Our nice restaurant with a good view of the lake:
The streets of Pushkar:
It was soon time to head back to Ajmer and catch our train to Udaipur. We actually had reserved seats on this train and managed to find our cabin, which was packed. We were in second seating class again but our reserved seats ensured we wouldn't have to stand for the 5 hours it would take to get to Udaipur. We also had window seats, which saved us from passing out from the heat, and our neighbors were very friendly. Although I still remember feeling slightly outraged when one of them threw all of his garbage out the window, something that sadly, seems standard in India.
Busy Ajmer platform:
Catching a glimpse of the sunset from our window:
Our hotel had organized a tuk-tuk pick-up for us which was greatly appreciated. The less haggling we had to do, the better. Although Greg and I exchanged semi-panicked looks when we thought/imagined our driver had whispered something to a stranger who then stared at us suspiciously. It was dark and Greg's phone GPS wasn't working at that precise moment (of course) so we couldn't verify our location or if we were going in the right direction. Panic over when we finally pulled up to our hotel. I think we've seen too many movies!
Our plan of attack for the next day was to book a cooking course with Meenu (recommended by LP) and explore the city and its famous palace.
The view from our hotel rooftop terrace (Dream Heaven):
We were now used to sharing the streets with members of the blessed bovine species:
The City Palace:
The streets were full of souvenir shops and we enjoyed walking around and doing some shopping: some silver jewelry for Issy and more mangoes for Greg. Seems fair enough
Adjusting my silver ring to size:
There are apparently thousands of mango species so this was just a small selection:
Enjoying a nice sunset from our hotel:
And we weren't the only ones, our neighbors seemed to enjoy it as well:
I was eager to get going the next day as we were meeting Meenu at 8:30am just down the street from our hotel.
We made massala chai (Indian spicy tea with sugar and milk served absolutely everywhere), pokaras (deep fried veggie snacks), two different curries and breads including chapatti and paratha:
We had a great time with Meenu and her family. The delicious food was just a bonus.
Hardly able to move after so much food, we decided to walk it off and explore the city further.
Dog and cow smooching in the middle of the street - why not?
We made some more purchases making it necessary to ship our first package home. We found the post office near the city palace but the clerk informed us we would have to pay for the packaging service separately. Cha Cha showed up a few minutes later and led us to his tailor shop a few blocks from the post office.
I watched Cha Cha as he carefully sowed the wrapping for our cardboard box and sealed the stitching with wax. He did this with such care, I couldn't help but feel the need to give him more than the $5 he had quoted:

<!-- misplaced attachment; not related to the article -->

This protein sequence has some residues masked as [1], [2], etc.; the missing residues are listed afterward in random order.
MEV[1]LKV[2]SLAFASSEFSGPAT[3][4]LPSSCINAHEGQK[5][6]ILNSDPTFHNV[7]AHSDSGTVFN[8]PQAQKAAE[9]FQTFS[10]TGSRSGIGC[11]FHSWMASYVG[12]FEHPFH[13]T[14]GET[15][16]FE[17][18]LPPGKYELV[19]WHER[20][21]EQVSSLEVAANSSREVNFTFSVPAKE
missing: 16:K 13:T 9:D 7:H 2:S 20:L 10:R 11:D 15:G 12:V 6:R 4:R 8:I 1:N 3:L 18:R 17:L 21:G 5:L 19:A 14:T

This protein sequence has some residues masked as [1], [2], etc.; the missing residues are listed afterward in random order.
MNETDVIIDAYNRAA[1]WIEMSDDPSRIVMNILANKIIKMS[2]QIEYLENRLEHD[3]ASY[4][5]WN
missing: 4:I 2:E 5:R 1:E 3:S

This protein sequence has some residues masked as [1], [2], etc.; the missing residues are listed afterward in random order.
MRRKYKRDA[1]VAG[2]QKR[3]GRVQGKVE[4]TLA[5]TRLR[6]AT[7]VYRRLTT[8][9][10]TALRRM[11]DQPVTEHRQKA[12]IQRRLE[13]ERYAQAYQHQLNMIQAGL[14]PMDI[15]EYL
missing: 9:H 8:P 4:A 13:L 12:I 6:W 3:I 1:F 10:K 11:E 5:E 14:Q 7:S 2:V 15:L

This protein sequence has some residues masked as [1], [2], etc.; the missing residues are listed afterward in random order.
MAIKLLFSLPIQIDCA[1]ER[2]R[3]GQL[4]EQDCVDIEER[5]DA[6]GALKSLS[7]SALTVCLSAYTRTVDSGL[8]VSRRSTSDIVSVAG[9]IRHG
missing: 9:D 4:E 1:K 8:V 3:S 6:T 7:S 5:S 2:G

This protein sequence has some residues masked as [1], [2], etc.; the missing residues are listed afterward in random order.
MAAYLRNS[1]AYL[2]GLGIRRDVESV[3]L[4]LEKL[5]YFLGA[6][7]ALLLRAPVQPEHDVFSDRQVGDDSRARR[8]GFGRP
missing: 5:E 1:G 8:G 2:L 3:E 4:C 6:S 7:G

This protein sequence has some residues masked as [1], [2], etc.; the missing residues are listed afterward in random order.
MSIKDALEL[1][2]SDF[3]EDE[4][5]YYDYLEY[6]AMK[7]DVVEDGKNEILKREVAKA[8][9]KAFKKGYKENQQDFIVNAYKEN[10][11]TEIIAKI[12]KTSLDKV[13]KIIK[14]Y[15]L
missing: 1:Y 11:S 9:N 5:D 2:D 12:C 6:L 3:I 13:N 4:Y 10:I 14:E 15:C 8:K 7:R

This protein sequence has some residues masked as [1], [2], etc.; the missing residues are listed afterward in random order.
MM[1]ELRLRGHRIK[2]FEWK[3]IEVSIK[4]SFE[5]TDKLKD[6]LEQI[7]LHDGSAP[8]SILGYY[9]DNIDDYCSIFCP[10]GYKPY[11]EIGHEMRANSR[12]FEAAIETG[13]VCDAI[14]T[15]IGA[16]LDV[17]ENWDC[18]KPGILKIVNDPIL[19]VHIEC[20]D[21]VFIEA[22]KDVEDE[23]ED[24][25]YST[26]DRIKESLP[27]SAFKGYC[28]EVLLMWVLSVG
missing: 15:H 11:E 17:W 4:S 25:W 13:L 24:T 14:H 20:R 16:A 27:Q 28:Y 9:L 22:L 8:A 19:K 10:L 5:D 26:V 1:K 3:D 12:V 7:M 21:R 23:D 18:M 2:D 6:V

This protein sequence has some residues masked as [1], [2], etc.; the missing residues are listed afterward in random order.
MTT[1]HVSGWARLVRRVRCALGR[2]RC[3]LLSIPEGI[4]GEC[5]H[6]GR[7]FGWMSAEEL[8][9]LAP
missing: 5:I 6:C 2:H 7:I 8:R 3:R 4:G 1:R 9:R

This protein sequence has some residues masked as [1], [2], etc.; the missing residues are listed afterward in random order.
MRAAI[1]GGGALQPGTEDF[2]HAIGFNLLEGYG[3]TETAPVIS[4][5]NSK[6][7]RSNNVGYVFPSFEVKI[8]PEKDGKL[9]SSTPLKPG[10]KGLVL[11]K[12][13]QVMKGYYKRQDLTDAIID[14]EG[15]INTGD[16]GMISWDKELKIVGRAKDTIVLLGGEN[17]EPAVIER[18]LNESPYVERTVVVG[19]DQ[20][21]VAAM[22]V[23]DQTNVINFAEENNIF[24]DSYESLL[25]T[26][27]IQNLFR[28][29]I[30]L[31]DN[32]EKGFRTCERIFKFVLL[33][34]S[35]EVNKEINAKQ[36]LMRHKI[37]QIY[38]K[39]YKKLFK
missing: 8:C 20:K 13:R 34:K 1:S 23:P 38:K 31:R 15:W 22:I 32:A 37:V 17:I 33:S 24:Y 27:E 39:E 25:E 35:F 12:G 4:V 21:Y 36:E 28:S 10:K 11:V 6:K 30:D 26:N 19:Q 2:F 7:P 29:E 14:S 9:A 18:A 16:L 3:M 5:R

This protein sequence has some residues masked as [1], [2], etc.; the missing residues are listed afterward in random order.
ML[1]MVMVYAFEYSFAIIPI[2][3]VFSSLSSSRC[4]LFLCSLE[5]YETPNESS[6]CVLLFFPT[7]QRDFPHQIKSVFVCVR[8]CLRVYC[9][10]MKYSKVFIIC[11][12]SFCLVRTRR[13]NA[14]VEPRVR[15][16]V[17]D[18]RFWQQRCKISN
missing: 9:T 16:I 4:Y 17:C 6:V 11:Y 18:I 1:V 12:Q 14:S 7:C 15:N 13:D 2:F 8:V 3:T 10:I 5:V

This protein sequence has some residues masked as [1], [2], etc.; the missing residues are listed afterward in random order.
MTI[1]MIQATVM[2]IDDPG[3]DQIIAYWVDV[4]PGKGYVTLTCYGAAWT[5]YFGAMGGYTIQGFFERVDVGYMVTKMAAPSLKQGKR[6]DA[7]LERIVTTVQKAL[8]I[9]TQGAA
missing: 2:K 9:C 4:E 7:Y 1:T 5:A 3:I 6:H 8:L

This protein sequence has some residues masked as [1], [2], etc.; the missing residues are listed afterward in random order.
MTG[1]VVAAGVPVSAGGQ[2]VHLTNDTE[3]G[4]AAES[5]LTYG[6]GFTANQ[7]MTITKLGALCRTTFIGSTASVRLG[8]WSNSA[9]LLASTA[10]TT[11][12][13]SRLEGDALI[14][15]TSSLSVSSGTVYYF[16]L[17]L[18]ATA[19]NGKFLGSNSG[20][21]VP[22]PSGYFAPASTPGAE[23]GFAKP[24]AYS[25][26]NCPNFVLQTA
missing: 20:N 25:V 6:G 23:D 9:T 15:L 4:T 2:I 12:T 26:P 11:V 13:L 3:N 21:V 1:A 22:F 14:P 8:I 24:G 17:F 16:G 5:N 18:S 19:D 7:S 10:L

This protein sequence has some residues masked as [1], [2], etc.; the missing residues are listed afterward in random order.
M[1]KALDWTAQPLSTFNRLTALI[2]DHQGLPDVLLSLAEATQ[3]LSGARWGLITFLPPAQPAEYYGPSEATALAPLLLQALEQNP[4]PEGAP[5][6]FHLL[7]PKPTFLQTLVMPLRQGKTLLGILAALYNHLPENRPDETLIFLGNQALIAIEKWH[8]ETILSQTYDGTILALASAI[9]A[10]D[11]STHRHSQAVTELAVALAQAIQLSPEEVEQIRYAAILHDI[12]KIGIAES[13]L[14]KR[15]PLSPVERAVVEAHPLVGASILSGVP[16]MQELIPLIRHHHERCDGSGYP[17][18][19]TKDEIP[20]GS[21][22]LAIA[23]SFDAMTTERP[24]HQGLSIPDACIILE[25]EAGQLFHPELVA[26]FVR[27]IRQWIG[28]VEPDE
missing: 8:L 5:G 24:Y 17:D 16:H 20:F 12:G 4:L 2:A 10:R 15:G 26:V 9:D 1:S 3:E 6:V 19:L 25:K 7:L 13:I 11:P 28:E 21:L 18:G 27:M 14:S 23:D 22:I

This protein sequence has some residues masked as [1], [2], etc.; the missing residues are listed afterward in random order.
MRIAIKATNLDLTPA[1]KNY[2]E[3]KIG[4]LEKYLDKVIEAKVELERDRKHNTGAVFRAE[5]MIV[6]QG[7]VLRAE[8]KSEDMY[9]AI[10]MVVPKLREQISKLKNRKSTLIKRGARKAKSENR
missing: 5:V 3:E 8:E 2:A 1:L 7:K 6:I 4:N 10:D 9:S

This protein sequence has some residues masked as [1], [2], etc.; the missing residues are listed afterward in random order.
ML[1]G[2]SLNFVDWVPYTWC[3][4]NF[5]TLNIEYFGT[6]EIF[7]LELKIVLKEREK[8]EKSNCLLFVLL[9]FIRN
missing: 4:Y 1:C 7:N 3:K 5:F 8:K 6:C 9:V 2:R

We then proceeded to a beauty parlor next door for foot massages and pedicures, which Greg got swindled into just a few minutes earlier, while I watched Cha Cha and he made photocopies of our passports for the post office. One look at the place and we knew it would be an "interesting" experience. The foot massages were OK but I'm not exaggerating when I say a 5 year-old could have done better with the pedicures. Greg had never had one and thought it was OK. I had to explain that there's usually more to it than washing feet and cutting toe nails unevenly! The lady who was doing my feet didn't even know how to remove nail polish properly. With crooked toe nails and bits of nail polish everywhere, I left needing a pedicure just to fix the one I had just had. I guess you get what you pay for: can't expect much from $5 dolla' pedi. I bought some nail polish for $1 to camouflage the damage.
The hotel helped us secure tickets for the overnight train to Agra in a shared air-conditioned cabin which left Udaipur at 10pm that night. We went back to Meenu's for dinner to try her famous pumpkin curry (notoriety well deserved!) before catching a tuk-tuk to the train station.
AC 2-Tier cabin - what a luxury!
We woke-up at 6am the next day in Jaipur where some passengers got off the train and others took their place. I chatted with nice young man named Prateek who described what it was like to work as a marketing consultant for Honda, explained some of the cultural differences within India and shared some funny personal stories about arranged marriages. I could have listened to him for hours but we had to say goodbye when the train pulled into to Agra Cantonment station.
Our hotel had organized a tuk-tuk transfer from the train station and we once again agreed to let our driver show us around after checking into our hotel. We visited Agra Fort, Tomb of I'timād-ud-Daulah (also known as baby Taj-Mahal) and Greg got to drive our tuk-tuk on the way to Moonlight Garden (Mehtab Bagh) where we watched Big Taj from across the river until sunset.
View from our hotel's rooftop terrace - couldn't wait to get closer!
On the way to Agra Fort:
Another great view of the Taj-Mahal from the Fort:
The streets of Agra:
Contemplating a career change...
The magnificent Taj-Mahal - crazy to think that this white marble architectural masterpiece was built for just 2 tombs:
Goofing around with some local kids:
We parked right in front of a cow who was about to call it a night - I think we woke her up:
We had read that the best time to visit the Taj-Mahal was at sunrise to avoid the massive crowds. We made it just before 6am and it was even more impressive than the previous day.
We left later that morning on a train bound for Delhi. We are now in Hanoi, Vietnam and the next update will be on our Delhi and Northern India adventure, followed by Nepal, Northern Thailand and Laos - yes, way behind, but we're on holiday
Greg and Issy